New media, Rick Santorum, Iowa and tiny dinosaur brains
Rick Perry decides to stick it out in South Carolina and Florida

Newt Gingrich wants revenge, Romney needs Florida, Santorum still a longshot

Eler
Newt is very ticked off. Big Texas Rick is gone. So is Michele.  And little Rick suddenly looks like a giant killer. Meanwhile, Mitt may have to depend on Florida to win the GOP nomination. Oh, and let's not forget Jon who is hoping to be one heckuva of surprise.

The fun now moves to New Hampshire, a state much different than Iowa. Then on to South Carolina, a state very different from the other 49.

Several of these candidates are likely to survive until Jan. 31 when the Florida Republicans will make the real decision.

Florida. Yup, the Sunshine State is where the action is. No matter what happens in New Hampshire and South Carolina - it is Florida that is going to decide who will be the Republican nominee for president.

The challenge for the remaining candidates is simple. Cash. Lots of cash. As Crowley Political Report has stated before - this is an expensive state. It will cost millions to run an effective campaign, buy the needed TV and radio ads, bother everyone with robocalls, and flood mailboxes with political junkmail.

Florida has more than 4 million registered Republicans. We have nearly as many Republicans in Florida as Iowa and New Hampshire have people (4.3 million).

So it ain't cheap to campaign here - and time is short.

This plays well for Romney. He's got the cash. But then we have the Marco Rubio question. Rubio destroyed the political future of Gov. Charlie Crist on the back of the Tea Party. Those folks are fervent, determined and will show up on election day.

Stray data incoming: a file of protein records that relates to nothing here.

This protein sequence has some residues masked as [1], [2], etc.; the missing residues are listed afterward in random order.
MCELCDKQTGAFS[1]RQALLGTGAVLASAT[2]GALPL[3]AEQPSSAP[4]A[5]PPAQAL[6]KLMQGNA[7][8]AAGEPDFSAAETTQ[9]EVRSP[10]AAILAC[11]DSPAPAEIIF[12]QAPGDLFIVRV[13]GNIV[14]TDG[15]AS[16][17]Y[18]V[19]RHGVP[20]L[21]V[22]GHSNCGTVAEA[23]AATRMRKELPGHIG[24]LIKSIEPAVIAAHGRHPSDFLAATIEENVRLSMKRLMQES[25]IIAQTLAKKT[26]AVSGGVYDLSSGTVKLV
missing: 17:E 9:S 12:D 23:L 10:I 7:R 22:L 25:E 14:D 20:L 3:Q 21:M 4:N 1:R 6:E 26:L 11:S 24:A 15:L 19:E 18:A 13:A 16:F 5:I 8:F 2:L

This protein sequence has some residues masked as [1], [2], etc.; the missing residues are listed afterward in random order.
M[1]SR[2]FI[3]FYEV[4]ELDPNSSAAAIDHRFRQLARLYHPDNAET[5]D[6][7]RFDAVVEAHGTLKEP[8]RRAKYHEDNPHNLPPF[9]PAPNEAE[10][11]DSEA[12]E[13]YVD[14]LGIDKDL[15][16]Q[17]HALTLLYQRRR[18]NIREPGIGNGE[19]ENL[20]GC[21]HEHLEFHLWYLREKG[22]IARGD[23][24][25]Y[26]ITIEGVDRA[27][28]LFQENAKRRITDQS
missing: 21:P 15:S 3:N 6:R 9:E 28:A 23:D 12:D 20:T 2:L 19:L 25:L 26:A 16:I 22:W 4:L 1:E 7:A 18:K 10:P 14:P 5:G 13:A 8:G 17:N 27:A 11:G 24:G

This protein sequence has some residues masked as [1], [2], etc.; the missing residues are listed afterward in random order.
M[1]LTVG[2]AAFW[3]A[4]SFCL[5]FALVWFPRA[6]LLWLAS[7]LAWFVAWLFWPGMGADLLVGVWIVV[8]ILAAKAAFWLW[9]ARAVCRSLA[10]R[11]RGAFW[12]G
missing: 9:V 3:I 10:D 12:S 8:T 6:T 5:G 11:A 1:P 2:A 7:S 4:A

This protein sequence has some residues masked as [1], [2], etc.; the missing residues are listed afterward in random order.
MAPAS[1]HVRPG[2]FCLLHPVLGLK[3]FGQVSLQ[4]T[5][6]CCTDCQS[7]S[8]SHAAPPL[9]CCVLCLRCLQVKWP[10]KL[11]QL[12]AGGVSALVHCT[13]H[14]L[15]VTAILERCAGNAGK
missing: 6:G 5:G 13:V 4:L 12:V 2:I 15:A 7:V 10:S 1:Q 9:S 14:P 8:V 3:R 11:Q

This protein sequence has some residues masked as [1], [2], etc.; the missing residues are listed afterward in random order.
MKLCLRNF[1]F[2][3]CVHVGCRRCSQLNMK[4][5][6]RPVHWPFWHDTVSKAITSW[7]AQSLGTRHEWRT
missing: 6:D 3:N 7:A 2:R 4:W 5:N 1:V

They will not vote for Mitt.

To them, "Romney Care" is as unforgiving an offense as the notorious hug between Crist and President Obama.

Two of the most important questions facing candidates in Florida on January 31 - how many Republicans will show up at the polls and who will they be?

It is important to note that one learns little from Iowa. Only 75 percent of the voters there were Republicans. Nearly all of the rest were independents. A couple were Democrats.

Both New Hampshire and South Carolina also allow independents to vote in their primaries.

Florida is the first pure test.

Only Republicans can vote. And if you haven't registered as a Republican by now, you missed the deadline.

So how many of those 4 million Republican voters will cast ballots? While it is hard to know at this point the number is likely to be as low as 25 percent.

Who will they be?

A large chunk - perhaps the majority - will be Tea Party supporters.

This is not good for Romney.

Opponents will try to portray Romney as a Charlie Crist Republican - a Republican in Name Only - who can't be trusted to carry out the conservative mandate.

That argument is likely to be persuasive to Tea Party supporters.

Romney also opposes the Dream Act - that could hurt him with some Hispanic Republicans.

Romney also is hampered in Florida by the fact that independents can't vote. He has depended on that group to move his campaign forward - and without them, Romney would have been embarrassed in Iowa.

At this point, let's assume that Romney easily wins New Hampshire. That is expected so he gets a shrug from the national media for that. Should he lose New Hampshire or have a weak victory - Romney will be in deep trouble.

South Carolina could be difficult for Romney and if he fails to win there - his only path to victory will be Florida.

Enjoy the spectacle of Florida and South Carolina in the coming weeks but remember they are preliminaries. 

The main event is Florida.

Will Rick Santorum make it to Florida? Newt Gingrich? Ron Paul? Jon Huntsman?

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